Prop 8 Decision Analysis
May 26, 2009
Ed. Note: This analysis just in from our legal team. Today, the California Supreme Court upheld Proposition 8, which defines marriage in the California constitution to exclude same-sex couples. It also ruled that the thousands of same-sex couples who married before Prop 8 passed are still legally married in California. This decision raises the obvious question: "why did the California Supreme Court first rule that there is a fundamental right to marriage equality and then rule that the voters can take that away?" That question is at the heart of today's 6-1 ruling. Here's the background and what the Court considered:
- In May 2008, the Supreme Court ruled that the California law barring same-sex couples from marrying violated the state's constitution;
- On November 4, 2008, voters approved, by a margin of 52% to 48%, a measure (Proposition 8) that defined marriage as one man and one woman, thereby excluding same-sex couples.
- Pro-equality advocates challenged Proposition 8 in state court, arguing that the Constitution did not allow voters to rescind fundamental constitutional rights at the ballot box. HRC submitted an amicus brief in the case.
In layperson's terms, this is the legal theory of the case:
Voters can make minor changes to the California constitution through initiatives. Major changes require a longer process. It helps to think about this in terms of renovating your home. If you want to paint your house, you just go to the store and select a color, then paint. But if you want to add on to, structurally change, or even demolish your house, you need to get a permit, and typically the work gets done by a licensed professional. Why? Because when you're dealing with the bearing walls and the structure, you need to take care with what you're doing, or the whole thing can tumble down. And people can get hurt. It's the same with a constitution - through the initiative process, you can embellish and clarify, but you can't move a bearing wall, not without a deliberative process.
Today, the court rejected the argument that excluding same-sex couples from equal marriage constitutes a fundamental change to the constitution that requires a more deliberative process. Its reasoning, which we find unpersuasive, was as follows:
- Only initiatives that change the government's structure are subject to the requirement of a more lengthy process that includes the legislature;
- Proposition 8 did not eliminate same-sex couples' right to form legally-recognized families with all of the benefits that different-sex couples enjoy. It simply limited the designation "marriage" to different-sex couples.
- Although the court noted that the term "marriage" carried its own constitutional weight, denying same-sex couples this designation did not amount to a substantial revision of the constitution.
- Constitutional amendments are not ordinarily read to have retroactive effect; thus, the same-sex couples who married before November 4 will remain married under California law.
The Court made clear that today's decision was not a ruling about whether there should be a right to marry in California; it was a ruling about whether the California Constitution, as written, permits the voters to pass Proposition 8 and thereby limit the right to marry. Although same-sex couples in California who did not marry before November 4, 2008 are barred from marrying until Proposition 8 is itself repealed, the Court made clear that same-sex couples have a constitutional right to enter into a family relationship (i.e. domestic partnerships) with access to all the constitutionally based rights and responsibilities of marriage. The court noted that it is the initiative process itself that determined the result, and that the Court did not have the power to change the initiative process:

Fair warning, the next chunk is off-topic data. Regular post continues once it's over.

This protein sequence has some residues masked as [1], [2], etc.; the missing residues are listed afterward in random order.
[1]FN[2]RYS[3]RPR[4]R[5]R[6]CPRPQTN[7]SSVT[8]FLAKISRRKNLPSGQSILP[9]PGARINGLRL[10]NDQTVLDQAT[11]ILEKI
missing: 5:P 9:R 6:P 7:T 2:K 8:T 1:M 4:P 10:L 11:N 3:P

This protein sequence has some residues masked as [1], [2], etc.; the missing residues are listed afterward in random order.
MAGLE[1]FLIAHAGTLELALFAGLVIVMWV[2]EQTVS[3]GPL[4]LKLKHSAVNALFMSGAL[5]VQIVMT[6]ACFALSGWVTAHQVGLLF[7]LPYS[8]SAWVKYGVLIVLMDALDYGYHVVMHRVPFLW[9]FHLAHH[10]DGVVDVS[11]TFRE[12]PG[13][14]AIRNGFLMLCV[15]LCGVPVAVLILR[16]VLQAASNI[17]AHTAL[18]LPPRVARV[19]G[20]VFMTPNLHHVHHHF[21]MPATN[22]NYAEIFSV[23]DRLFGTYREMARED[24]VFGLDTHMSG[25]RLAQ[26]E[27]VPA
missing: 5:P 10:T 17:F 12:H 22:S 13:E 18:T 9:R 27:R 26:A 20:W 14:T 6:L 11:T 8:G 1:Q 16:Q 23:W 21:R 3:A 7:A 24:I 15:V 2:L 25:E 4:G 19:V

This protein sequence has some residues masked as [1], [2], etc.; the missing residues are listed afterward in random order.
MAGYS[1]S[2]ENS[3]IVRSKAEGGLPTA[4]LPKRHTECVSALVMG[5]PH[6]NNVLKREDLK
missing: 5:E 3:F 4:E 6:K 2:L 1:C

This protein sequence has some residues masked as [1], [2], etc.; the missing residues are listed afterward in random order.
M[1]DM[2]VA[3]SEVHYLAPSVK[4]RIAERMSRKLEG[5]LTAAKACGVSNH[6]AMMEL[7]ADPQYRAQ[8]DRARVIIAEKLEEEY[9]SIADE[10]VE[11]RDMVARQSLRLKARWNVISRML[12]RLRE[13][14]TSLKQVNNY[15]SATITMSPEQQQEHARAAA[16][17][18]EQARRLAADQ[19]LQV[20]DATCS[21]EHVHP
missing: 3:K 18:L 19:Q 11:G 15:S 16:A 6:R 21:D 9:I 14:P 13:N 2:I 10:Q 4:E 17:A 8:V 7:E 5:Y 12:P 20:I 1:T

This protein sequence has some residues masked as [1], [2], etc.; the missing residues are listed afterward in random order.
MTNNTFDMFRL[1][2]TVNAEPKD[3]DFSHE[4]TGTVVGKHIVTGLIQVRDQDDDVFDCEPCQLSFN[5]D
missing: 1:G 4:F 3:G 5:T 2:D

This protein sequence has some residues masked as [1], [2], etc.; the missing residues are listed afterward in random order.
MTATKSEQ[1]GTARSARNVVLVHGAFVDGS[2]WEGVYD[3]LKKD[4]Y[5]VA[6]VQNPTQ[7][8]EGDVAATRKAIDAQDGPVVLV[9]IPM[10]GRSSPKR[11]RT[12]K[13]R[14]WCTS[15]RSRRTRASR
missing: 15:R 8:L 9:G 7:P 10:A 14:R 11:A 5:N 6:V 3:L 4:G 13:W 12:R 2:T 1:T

If the process for amending the Constitution is to be restricted - perhaps in the manner it was explicitly limited in an earlier version of our state Constitution (see, post, at pp. 46-55), or as limited in the present-day constitutions of some of our sister states (see, post, at pp. 105-107) - this is an effort that the people themselves may undertake through the process of amending their Constitution in order to impose further limitations upon their own power of initiative.
Today's ruling is profoundly disappointing. As Justice Moreno noted in his eloquent dissent:
I realize, of course, that the right of gays and lesbians to marry in this state has only lately been recognized. But that belated recognition does not make the protection of those rights less important. Rather, that the right has only recently been acknowledged reflects an age-old prejudice that makes the safeguarding of that right by the judiciary all the more critical ... Proposition 8 represents an unprecedented instance of a majority of voters altering the meaning of the equal protection clause by modifying the California Constitution to require deprivation of a fundamental right on the basis of a suspect classification. The majority's holding is not just a defeat for same-sex couples, but for any minority group that seeks the protection of the equal protection clause of the California Constitution.
One silver lining is that thousands of same-sex couples in California remain fully married. Not only will they retain the dignity and protections of marriage until California rectifies the error of Proposition 8, but they will serve as shining examples of why their neighbors should act to re-establish full equality.
May 23, 2013